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North or south, red or blue — states shut down their economies at about the same pace, CNBC analysis shows

Key Points
  • The historic economic shutdown from the coronavirus took hold in mid-March at roughly the same pace across the nation, a CNBC analysis shows.
  • About 52,000 businesses were closed throughout the country as of April 26, according to Yelp data.
  • States that voted for President Trump in 2016 closed at a somewhat faster rate from the end of March through April.
A Starbucks Coffee in Harlem is closed, as retail sales suffer record drop during the outbreak of the coronavirus disease (COVID-19) in New York City, New York, U.S., April 15, 2020.
Bryan Smith | Reuters

While states prepare to open their economies at different rates, a CNBC analysis of how the country closed down finds the nation shuttered virtually as one.

Whether the state voted red or blue in 2016, whether it is run by a Republican or Democratic governor, or even whether it's in the South or Northeast, the data shows historic economic shutdown from the coronavirus took hold in mid-March at roughly the same pace across the nation.

CNBC analyzed state and national data from Yelp of restaurant, food establishments, bars and other nightlife locations. Yelp's data is drawn from its 36 million unique app users on average each month and 205 million reviews.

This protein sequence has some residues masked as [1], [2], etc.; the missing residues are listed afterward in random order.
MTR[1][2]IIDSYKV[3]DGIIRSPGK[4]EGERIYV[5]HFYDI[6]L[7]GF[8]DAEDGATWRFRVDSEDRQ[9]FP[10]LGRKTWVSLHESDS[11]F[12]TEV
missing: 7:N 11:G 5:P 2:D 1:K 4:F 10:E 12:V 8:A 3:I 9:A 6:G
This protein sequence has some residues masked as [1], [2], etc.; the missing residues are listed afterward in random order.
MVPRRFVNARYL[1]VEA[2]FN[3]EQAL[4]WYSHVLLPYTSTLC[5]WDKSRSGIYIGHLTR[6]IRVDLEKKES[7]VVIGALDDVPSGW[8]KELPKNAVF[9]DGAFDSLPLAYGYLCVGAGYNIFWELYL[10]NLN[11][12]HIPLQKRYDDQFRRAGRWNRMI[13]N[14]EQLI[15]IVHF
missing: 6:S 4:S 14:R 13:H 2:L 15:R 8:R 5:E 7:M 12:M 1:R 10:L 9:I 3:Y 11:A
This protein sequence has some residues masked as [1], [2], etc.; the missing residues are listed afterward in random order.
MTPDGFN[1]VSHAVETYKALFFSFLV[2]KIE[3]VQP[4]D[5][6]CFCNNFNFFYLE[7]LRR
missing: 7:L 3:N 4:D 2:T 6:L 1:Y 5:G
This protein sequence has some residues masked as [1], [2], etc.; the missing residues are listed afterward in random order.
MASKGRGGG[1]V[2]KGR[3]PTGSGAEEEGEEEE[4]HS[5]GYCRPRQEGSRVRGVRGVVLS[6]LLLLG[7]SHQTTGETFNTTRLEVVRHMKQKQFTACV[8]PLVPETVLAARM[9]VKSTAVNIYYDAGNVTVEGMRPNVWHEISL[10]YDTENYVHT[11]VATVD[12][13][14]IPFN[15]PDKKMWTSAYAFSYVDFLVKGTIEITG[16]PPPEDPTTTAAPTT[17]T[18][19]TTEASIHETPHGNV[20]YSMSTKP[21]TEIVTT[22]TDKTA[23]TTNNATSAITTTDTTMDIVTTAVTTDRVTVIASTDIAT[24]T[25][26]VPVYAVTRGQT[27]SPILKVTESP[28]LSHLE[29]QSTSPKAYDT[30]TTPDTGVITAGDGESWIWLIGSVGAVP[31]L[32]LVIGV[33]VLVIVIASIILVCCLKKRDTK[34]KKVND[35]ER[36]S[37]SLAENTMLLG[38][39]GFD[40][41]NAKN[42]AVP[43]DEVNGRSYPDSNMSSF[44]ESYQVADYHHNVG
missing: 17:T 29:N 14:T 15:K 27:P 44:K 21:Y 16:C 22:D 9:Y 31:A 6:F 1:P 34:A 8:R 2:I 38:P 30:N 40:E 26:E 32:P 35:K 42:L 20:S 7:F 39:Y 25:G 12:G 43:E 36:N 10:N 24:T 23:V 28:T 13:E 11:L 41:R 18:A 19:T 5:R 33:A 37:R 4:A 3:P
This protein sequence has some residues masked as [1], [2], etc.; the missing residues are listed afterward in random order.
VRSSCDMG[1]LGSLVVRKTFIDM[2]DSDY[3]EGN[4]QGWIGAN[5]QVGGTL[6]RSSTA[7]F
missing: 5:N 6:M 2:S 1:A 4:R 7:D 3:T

About 52,000 such businesses were closed throughout the country as of April 26, according to the Yelp data. It's up 17% from a week earlier, showing the closings continued to increase even as of Sunday, despite talk of a potential easing of restrictions this week in some states.

The data show the shutdown began in earnest on March 16 when 789 businesses were closed nationwide.

The next day, closings topped 1,000 and the shutdowns peaked on March 23 and March 24 when a combined 7,000 restaurants, bars and nightlife establishments closed across the count.

California has the most closures at about 9,800, followed by New York at 4,800 and Texas at 3,600.

Carl Bialik, data science editor at Yelp, confirmed CNBC's findings.

"Our own analysis of this and other indicators derived from our data show small differences in timing of the start of rapid change, then similar levels of change,'' he said. "It looks like no matter how and when their governments acted, consumers and business owners moved in similar ways around the country.'

Business likely closed because of some combination of state closure laws, an absence of customers or a decision by an owner to simply shut down for health and/or economic reasons.

CNBC indexed the data for the week before the shutdowns began to compare state closures with their normal levels. It found Nevada, hit hard by the shutdown of the casino business, suffered the most closures relative to a normal week.

Looking at closures through a political lens shows few differences in the pace of the shutdown. After starting off even, states that voted for President Trump in 2016 closed at a somewhat faster rate from the end of March through April. The states that voted for Hillary Clinton soon caught up.

By contrast, a different political prism shows the opposite: States run by Democratic governors shutdown at a slightly faster pace than those run by Republican governors, but the difference lasted only about four days.

Small states did lag behind big states in the pace of closures, but establishments in these states still closed at a strong pace.